Here are their responses to the Court's decision:
Now that the dust has begun to settle following the Supreme Court’s historic decision on same-sex marriage, here’s a round-up of reactions from Catholic bishops in the United States. Most took their cue from Archbishop Joseph E. Kurtz , the head of the U.S. Conference on Catholic Bishop’s who called the decision “a tragic error that harms the common good and most vulnerable among us,” but others emphasized the difference between civil marriage and sacramental marriage and the need to show tolerance and respect to the same-sex attracted.
The following quotes are excerpts from statements released by the bishops:
• Archbishop Joseph E. Kurtz of Louisville, Kentucky, president of the U.S. Conference of Catholic Bishops (USCCB):
"Regardless of what a narrow majority of the Supreme Court may declare at this moment in history, the nature of the human person and marriage remains unchanged and unchangeable. Just as Roe v. Wade did not settle the question of abortion over forty years ago, Obergefell v. Hodges does not settle the question of marriage today. Neither decision is rooted in the truth, and as a result, both will eventually fail. Today the Court is wrong again. It is profoundly immoral and unjust for the government to declare that two people of the same sex can constitute a marriage.
The unique meaning of marriage as the union of one man and one woman is inscribed in our bodies as male and female. The protection of this meaning is a critical dimension of the “integral ecology” that Pope Francis has called us to promote. Mandating marriage redefinition across the country is a tragic error that harms the common good and most vulnerable among us, especially children. The law has a duty to support every child’s basic right to be raised, where possible, by his or her married mother and father in a stable home.
• Cardinal Sean O’Malley, Archbishop of Boston:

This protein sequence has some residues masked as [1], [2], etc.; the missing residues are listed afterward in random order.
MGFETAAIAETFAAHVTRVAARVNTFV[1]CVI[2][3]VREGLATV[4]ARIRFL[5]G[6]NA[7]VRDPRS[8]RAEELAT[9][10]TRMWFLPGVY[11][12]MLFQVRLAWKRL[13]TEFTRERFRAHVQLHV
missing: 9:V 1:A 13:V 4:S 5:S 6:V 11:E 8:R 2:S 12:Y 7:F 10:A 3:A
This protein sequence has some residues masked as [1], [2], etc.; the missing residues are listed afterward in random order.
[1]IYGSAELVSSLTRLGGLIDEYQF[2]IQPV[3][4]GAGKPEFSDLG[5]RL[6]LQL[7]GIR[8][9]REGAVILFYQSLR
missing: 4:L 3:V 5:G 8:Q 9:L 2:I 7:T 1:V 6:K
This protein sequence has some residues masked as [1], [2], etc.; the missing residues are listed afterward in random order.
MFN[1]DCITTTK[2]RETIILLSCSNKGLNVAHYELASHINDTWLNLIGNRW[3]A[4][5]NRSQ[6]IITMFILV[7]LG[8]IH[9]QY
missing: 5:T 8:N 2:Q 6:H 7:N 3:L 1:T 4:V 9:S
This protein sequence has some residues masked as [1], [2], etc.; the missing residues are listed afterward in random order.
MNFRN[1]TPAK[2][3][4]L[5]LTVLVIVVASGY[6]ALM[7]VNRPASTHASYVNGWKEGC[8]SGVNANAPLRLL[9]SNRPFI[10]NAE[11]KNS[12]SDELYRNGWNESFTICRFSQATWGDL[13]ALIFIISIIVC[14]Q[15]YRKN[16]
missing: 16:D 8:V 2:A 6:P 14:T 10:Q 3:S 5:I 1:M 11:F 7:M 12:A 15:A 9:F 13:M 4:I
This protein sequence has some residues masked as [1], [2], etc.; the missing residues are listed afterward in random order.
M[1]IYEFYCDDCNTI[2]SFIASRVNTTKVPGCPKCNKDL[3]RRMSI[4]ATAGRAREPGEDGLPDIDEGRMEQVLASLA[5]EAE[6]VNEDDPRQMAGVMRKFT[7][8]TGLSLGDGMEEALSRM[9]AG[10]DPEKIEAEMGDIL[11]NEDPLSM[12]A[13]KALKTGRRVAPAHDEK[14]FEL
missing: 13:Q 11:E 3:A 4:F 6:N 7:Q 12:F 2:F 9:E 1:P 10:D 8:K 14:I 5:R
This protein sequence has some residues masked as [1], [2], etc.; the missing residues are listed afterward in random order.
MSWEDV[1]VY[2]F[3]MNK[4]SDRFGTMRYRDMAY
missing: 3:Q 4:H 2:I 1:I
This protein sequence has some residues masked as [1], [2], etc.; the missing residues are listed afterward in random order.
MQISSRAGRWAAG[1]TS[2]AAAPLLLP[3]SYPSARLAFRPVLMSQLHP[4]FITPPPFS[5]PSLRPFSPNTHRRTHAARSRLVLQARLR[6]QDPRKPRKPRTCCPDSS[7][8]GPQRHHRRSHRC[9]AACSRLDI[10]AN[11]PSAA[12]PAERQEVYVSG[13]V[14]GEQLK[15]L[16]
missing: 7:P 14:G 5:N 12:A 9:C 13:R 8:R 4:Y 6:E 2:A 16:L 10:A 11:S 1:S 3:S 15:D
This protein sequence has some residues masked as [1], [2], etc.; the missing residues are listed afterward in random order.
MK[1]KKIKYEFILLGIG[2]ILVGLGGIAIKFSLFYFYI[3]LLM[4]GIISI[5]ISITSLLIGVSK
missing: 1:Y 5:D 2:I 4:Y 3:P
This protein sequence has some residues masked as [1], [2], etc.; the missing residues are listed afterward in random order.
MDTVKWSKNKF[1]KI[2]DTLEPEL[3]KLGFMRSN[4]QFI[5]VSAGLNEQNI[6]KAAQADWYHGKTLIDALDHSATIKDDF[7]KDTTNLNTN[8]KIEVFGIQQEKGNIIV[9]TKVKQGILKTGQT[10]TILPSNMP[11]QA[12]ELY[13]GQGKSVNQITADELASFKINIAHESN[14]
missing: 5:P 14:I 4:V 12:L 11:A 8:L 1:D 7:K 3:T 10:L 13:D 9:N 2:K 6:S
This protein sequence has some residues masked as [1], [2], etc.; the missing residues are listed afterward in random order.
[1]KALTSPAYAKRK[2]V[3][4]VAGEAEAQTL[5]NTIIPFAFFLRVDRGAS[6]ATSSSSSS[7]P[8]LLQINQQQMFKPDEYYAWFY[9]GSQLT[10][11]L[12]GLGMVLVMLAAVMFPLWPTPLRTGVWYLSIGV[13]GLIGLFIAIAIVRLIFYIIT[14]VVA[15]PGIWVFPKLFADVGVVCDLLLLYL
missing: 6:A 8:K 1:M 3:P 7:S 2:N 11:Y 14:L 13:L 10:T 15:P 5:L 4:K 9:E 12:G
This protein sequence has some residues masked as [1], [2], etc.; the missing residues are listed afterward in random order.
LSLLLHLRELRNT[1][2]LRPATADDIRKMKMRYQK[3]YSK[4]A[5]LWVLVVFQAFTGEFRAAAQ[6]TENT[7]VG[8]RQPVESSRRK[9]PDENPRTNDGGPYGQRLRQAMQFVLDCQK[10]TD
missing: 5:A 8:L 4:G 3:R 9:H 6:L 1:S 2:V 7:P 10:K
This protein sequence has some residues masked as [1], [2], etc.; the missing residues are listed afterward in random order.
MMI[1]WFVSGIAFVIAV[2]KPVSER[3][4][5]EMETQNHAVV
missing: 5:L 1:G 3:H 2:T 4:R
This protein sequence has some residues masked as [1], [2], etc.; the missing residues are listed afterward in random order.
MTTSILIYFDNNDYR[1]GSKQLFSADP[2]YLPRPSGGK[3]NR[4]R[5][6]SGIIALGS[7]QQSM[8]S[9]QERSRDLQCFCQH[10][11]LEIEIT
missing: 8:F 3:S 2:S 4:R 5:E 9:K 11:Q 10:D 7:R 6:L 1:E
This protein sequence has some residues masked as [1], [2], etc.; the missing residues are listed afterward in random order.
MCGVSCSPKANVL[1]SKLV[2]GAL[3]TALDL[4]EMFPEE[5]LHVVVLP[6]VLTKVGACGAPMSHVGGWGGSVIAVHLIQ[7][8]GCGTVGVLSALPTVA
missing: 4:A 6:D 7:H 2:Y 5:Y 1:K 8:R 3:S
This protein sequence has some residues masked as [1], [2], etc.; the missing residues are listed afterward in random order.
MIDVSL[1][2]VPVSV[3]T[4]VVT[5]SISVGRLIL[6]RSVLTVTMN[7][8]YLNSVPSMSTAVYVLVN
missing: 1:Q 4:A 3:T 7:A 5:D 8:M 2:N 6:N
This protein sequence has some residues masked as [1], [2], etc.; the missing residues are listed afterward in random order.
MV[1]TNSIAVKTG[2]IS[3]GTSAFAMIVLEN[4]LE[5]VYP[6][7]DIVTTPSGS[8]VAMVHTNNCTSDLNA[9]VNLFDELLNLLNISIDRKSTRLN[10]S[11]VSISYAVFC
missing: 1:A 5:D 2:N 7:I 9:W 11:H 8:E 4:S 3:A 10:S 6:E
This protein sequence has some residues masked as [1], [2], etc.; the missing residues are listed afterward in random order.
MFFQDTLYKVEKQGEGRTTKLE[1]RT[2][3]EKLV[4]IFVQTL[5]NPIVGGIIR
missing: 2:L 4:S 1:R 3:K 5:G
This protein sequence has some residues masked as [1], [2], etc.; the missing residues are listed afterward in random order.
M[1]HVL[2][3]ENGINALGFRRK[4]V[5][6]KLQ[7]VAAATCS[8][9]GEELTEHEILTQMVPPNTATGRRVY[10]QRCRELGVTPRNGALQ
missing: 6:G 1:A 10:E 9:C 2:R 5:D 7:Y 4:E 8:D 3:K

"As a citizen of the United States and a Catholic bishop, I am saddened by the Supreme Court decision on same sex marriage.
The institution of marriage understood in its human, moral and legal dimensions is a fundamental building block of any society. The protection of marriage and families is a shared responsibility for all of us.
In a pluralistic society we inevitability face disagreements about important political and legal questions. But our division over this question in its moral, political and legal significance is particularly painful.
Certainly every citizen of this land, regardless of their sexual orientation, deserves to be respected in their personal and civic life. But enshrining same sex marriage in our constitutional system of governance has dangers that may become fully evident only over time.
I can only express my disappointment with the decision and invite members of my own religious community to remember and reaffirm the fundamental truths of our faith about marriage"
• Cardinal Daniel N. DiNardo, Archbishop of Galveston-Houston, Texas:
"The Supreme Court’s narrow majority decision today is gravely unjust as it attempts to change the nature of marriage. Mandating marriage redefinition across the country is a tragic error harming the common good and the most vulnerable among us. The ruling does not and cannot change what marriage really is. No one and no court can make what is false true.
Marriage is a perennial institution, with deep roots in who we are and in our nation’s culture and laws. Marriage is and always will be the union between one man and one woman. This truth is inseparable from the duty to honor the God-given dignity of every human person, to protect the beautiful truth of marriage, which concerns the essential well-being of the nation, especially children. Children have a basic right, wherever possible, to know and be loved by their mother and father together. The law has a duty to support every child in this most basic right.